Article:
Relational calculus consist of two calculi, the
tuple relational calculusand the domain relational calculus, that are part of the relational modelfor databases and provide a declarative way to specify database queries. This in contrast to the relational algebrawhich is also part of the relational model but provides a more procedural way for specifying queries.
The relational algebra might suggest these steps to retrieve the phone numbers and names of book stores that supply "Some Sample Book":
# Join books and titles over the BookstoreID.
# Restrict the result of that join to tuples for the book "Some Sample Book".
# Project the result of that restriction over StoreName and StorePhone.
The relational calculus would formulate a descriptive, declarative way:
:Get StoreName and StorePhone for supplies such that there exists a title BK with the same BookstoreID value and with a BookTitle value of "Some Sample Book".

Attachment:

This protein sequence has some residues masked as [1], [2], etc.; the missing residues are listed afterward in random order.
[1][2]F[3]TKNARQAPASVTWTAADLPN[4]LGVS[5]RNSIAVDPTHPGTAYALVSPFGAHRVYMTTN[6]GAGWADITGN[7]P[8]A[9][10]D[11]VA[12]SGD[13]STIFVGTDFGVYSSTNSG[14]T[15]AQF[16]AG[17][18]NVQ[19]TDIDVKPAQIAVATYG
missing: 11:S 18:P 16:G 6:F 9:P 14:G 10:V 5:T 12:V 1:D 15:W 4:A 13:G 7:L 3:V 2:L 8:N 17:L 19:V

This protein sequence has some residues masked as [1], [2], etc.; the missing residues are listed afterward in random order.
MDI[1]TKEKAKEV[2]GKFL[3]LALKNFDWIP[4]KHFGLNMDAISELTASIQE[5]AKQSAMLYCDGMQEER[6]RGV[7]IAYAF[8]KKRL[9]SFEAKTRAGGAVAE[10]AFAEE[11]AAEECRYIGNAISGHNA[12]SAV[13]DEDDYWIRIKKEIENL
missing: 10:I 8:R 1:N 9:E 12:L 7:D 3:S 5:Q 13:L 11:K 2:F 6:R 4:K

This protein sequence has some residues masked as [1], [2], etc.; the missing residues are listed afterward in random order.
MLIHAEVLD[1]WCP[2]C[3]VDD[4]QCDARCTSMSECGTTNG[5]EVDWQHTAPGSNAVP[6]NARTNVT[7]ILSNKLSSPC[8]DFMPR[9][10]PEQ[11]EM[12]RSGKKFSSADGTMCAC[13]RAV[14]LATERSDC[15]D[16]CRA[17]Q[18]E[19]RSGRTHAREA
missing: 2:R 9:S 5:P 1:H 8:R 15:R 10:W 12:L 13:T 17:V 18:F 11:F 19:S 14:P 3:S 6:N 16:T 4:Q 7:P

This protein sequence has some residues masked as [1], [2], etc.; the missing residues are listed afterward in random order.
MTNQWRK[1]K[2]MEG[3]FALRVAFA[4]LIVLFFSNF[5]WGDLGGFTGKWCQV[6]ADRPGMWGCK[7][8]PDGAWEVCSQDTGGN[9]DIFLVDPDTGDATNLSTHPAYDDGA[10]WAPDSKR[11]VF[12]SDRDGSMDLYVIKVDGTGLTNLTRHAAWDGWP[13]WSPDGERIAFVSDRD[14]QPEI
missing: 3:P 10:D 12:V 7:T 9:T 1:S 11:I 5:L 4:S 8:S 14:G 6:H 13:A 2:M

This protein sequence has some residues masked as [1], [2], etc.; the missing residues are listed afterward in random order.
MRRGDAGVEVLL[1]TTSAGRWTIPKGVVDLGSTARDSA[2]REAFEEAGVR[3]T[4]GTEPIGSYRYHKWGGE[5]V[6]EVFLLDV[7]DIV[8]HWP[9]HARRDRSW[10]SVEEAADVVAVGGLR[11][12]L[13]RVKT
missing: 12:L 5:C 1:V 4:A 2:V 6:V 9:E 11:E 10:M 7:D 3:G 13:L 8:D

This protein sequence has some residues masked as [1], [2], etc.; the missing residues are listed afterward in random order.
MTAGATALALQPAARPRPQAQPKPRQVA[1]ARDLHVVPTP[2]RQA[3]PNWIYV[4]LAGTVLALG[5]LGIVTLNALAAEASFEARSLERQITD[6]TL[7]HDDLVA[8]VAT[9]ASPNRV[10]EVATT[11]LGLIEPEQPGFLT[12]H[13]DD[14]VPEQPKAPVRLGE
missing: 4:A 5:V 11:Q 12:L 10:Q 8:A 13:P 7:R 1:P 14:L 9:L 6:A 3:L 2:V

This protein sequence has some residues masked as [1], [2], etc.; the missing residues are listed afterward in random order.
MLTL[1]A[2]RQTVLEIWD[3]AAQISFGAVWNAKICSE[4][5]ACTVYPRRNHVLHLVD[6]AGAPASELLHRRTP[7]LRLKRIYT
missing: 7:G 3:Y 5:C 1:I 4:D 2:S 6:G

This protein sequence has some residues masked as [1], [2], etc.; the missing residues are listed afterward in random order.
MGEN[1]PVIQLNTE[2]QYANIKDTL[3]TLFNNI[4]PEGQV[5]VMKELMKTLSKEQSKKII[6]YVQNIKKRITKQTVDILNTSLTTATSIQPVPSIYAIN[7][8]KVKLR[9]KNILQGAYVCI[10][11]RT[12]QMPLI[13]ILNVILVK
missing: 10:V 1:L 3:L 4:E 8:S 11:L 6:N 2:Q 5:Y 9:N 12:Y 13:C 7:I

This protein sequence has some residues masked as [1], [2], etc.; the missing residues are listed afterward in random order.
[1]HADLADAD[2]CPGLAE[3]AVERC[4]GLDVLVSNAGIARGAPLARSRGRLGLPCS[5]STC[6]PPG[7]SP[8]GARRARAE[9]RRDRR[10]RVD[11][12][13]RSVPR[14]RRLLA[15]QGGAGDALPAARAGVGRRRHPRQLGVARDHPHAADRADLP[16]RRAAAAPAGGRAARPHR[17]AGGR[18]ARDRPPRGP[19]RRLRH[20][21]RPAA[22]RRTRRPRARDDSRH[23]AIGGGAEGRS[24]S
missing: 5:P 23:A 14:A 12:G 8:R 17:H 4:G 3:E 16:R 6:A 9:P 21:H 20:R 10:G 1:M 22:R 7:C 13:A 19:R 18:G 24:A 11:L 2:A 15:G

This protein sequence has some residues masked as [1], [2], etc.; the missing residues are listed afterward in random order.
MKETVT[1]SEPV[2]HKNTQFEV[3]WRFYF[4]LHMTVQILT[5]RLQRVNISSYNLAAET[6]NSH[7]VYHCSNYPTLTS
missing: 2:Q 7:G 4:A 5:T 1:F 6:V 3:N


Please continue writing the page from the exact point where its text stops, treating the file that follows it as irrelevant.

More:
The relational algebra and the relational calculus are essentially logically equivalent: for any algebraic expression, there is an equivalent expression in the calculus, and vice versa. This result is known as
The Third Manifesto
D (data language specification)
D4 (programming language)(an implementation of D)
Aldat Relational Algebra
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